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August 25, 1934


JAMA. 1934;103(8):565-587. doi:10.1001/jama.1934.02750340029011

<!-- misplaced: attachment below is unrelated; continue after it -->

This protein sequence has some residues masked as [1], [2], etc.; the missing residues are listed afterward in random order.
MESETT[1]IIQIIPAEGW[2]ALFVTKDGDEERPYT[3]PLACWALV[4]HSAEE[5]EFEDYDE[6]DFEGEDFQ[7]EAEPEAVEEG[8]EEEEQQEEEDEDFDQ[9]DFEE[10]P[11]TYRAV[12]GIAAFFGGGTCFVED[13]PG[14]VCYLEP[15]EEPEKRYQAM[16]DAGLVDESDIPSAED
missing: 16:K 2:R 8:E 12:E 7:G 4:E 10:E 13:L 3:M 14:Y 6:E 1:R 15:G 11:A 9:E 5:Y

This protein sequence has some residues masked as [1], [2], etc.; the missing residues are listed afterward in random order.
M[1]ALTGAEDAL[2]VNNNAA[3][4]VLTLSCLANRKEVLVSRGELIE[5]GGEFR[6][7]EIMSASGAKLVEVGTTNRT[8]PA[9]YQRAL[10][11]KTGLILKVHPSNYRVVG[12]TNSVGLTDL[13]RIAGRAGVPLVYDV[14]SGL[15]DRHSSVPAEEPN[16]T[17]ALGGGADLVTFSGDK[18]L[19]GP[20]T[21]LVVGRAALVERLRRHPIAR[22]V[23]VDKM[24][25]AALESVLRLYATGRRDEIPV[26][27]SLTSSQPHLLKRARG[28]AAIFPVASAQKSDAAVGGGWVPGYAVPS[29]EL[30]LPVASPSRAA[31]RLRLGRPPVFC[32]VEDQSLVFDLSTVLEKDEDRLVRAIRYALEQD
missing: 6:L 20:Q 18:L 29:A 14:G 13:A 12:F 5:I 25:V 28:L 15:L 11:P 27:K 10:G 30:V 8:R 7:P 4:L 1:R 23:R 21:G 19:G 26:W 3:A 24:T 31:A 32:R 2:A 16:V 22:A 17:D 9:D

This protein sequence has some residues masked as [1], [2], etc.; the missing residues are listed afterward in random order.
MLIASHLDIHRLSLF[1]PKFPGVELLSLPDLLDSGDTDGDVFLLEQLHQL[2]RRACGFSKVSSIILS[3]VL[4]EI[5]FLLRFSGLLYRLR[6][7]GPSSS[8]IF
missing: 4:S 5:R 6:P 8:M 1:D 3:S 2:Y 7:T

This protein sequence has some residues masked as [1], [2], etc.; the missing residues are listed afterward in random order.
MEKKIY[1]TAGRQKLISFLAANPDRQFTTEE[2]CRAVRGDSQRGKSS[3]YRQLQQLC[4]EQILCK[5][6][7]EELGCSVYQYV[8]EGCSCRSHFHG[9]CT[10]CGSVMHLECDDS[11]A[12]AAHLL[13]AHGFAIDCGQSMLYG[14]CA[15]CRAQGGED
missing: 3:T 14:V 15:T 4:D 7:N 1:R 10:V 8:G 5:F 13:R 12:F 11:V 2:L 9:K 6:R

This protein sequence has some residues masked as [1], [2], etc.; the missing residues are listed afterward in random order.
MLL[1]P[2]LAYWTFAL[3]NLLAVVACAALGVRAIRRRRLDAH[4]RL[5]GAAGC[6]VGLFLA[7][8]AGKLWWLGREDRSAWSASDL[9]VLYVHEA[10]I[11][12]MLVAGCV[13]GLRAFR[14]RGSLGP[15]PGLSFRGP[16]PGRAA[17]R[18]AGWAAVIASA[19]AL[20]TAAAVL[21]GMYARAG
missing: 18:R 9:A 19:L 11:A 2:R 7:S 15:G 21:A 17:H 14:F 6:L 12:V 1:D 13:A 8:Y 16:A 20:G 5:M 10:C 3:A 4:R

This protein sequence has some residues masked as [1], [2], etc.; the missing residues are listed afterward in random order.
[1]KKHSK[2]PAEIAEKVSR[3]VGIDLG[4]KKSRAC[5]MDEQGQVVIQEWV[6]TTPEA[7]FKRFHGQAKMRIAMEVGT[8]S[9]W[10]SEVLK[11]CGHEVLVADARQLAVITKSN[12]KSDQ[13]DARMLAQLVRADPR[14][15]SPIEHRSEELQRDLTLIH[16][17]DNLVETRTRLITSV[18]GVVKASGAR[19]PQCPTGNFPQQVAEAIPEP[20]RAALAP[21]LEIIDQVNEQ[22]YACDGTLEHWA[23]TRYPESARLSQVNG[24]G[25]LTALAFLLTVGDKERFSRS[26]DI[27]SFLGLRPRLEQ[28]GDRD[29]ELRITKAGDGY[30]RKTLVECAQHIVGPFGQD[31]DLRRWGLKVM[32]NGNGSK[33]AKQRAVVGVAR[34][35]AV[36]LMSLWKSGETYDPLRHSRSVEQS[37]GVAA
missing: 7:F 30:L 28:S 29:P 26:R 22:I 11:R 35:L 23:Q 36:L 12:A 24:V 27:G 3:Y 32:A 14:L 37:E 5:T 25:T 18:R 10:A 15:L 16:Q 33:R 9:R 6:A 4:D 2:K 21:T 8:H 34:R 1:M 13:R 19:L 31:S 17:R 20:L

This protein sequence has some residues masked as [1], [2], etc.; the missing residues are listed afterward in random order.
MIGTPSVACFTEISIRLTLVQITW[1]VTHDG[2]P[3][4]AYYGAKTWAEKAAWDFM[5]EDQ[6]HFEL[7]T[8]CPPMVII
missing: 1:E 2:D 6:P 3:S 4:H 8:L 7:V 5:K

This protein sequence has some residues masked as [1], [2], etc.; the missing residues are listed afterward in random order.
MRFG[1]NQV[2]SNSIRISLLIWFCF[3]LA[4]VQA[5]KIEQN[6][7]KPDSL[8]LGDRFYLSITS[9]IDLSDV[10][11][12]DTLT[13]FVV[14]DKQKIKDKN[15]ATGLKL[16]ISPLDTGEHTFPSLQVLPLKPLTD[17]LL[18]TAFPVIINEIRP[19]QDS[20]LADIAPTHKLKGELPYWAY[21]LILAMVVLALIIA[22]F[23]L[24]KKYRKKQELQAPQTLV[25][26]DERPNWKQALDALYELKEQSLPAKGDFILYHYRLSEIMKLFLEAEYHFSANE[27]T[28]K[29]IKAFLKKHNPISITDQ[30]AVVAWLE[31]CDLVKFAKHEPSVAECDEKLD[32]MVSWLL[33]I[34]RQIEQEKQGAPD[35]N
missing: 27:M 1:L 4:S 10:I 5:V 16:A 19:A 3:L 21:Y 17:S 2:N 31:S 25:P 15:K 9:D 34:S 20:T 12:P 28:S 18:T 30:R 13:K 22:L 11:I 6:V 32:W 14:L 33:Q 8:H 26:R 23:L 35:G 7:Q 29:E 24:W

Notable developments in the teaching of medicine, no less than in other fields of education, have taken place in the decade and a half since the war. In order to evaluate these changes and consolidate the gains that have been made, the Council on Medical Education and Hospitals determined, in the fall of 1933, to undertake a comprehensive resurvey of the medical schools of the United States and Canada. To increase the effectiveness of this study the cooperation of the Association of American Medical Colleges and the Federation of State Medical Boards was secured. In order that the visitation of medical schools might be completed within a reasonably short time, the Council obtained the services of Dr. Herman G. Weiskotten, dean of the School of Medicine of Syracuse University. The general character of the undertaking is a fact-finding study. It is intended to collect and record such information as is

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